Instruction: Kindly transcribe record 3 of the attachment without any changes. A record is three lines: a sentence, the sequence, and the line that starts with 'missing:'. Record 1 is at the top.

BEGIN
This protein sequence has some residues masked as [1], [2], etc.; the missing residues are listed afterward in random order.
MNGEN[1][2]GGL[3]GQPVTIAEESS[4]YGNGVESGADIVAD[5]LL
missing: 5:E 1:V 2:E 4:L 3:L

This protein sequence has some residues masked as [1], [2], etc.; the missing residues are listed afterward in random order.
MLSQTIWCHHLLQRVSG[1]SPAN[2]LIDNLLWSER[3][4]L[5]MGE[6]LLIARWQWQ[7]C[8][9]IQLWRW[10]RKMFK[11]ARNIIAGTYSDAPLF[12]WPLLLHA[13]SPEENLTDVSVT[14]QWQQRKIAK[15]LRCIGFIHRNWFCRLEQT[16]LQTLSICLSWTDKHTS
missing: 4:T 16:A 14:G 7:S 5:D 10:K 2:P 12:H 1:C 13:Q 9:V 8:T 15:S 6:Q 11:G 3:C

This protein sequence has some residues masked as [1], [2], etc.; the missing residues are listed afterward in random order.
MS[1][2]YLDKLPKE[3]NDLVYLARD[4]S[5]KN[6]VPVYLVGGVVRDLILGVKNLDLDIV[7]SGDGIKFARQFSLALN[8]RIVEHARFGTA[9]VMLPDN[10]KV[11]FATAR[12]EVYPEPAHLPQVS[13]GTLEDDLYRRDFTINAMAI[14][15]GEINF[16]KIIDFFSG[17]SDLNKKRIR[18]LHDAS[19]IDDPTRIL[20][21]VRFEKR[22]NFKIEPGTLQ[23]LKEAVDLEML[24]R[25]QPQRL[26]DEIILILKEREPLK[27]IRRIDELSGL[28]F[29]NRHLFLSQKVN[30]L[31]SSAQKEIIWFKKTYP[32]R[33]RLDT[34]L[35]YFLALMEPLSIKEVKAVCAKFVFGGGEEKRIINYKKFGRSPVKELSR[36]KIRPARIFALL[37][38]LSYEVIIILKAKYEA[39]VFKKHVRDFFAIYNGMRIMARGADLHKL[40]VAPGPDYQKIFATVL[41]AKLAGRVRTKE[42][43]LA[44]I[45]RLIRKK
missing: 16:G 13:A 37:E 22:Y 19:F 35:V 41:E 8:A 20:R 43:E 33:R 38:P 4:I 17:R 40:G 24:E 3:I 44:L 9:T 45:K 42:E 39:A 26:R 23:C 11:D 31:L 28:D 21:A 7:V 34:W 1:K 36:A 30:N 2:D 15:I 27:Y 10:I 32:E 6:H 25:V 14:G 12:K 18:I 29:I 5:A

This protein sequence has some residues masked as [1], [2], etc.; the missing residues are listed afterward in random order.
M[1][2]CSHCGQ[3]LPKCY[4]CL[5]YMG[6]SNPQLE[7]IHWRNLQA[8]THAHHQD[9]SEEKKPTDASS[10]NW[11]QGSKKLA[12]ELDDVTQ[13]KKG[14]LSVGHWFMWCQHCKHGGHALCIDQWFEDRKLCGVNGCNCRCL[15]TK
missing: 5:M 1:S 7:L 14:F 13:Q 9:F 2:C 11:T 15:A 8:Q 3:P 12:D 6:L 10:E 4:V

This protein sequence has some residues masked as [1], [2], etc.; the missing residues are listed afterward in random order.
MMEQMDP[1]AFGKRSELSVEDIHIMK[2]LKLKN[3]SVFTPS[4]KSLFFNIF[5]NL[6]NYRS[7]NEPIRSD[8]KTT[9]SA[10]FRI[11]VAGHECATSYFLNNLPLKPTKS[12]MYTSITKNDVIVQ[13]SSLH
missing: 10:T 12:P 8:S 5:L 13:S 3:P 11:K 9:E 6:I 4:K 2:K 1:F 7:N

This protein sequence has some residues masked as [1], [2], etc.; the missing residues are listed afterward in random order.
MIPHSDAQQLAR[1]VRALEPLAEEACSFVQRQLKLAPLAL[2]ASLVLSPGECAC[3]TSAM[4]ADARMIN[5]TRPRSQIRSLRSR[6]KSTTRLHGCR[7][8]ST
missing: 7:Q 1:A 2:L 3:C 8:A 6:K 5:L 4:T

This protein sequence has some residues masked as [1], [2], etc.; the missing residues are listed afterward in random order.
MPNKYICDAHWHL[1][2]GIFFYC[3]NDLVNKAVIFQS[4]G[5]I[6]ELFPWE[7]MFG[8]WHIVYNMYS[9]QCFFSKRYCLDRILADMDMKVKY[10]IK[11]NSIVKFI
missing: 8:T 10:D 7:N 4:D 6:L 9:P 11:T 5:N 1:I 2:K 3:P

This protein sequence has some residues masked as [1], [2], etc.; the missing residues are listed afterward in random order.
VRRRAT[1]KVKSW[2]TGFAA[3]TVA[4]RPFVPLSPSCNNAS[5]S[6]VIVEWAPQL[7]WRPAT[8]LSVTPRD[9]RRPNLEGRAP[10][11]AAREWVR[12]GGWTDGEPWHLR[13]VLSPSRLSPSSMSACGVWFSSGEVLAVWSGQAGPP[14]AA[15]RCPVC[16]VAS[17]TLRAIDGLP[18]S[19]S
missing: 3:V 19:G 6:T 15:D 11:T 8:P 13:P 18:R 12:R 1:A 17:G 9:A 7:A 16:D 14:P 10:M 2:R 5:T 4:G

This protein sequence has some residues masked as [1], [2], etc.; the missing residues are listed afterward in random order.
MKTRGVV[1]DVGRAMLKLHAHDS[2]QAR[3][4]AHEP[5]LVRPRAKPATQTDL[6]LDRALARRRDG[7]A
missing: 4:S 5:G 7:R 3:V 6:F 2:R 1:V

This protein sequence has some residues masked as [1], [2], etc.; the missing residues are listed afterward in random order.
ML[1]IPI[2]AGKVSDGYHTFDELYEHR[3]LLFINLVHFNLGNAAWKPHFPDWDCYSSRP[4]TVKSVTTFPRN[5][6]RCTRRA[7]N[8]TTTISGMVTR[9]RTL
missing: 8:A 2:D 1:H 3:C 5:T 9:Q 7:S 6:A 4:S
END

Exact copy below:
This protein sequence has some residues masked as [1], [2], etc.; the missing residues are listed afterward in random order.
MS[1][2]YLDKLPKE[3]NDLVYLARD[4]S[5]KN[6]VPVYLVGGVVRDLILGVKNLDLDIV[7]SGDGIKFARQFSLALN[8]RIVEHARFGTA[9]VMLPDN[10]KV[11]FATAR[12]EVYPEPAHLPQVS[13]GTLEDDLYRRDFTINAMAI[14][15]GEINF[16]KIIDFFSG[17]SDLNKKRIR[18]LHDAS[19]IDDPTRIL[20][21]VRFEKR[22]NFKIEPGTLQ[23]LKEAVDLEML[24]R[25]QPQRL[26]DEIILILKEREPLK[27]IRRIDELSGL[28]F[29]NRHLFLSQKVN[30]L[31]SSAQKEIIWFKKTYP[32]R[33]RLDT[34]L[35]YFLALMEPLSIKEVKAVCAKFVFGGGEEKRIINYKKFGRSPVKELSR[36]KIRPARIFALL[37][38]LSYEVIIILKAKYEA[39]VFKKHVRDFFAIYNGMRIMARGADLHKL[40]VAPGPDYQKIFATVL[41]AKLAGRVRTKE[42][43]LA[44]I[45]RLIRKK
missing: 16:G 13:A 37:E 22:Y 19:F 35:V 41:E 8:A 20:R 43:E 33:R 38:P 4:I 17:R 40:G 24:E 3:I 44:L 9:T 45:K 42:E 39:A 26:R 23:C 11:D 31:L 28:D 21:A 7:V 34:W 1:K 36:A 30:N 2:D 15:I 27:Y 10:I 32:E 6:H 25:V 14:G 12:K 18:I 29:I 5:A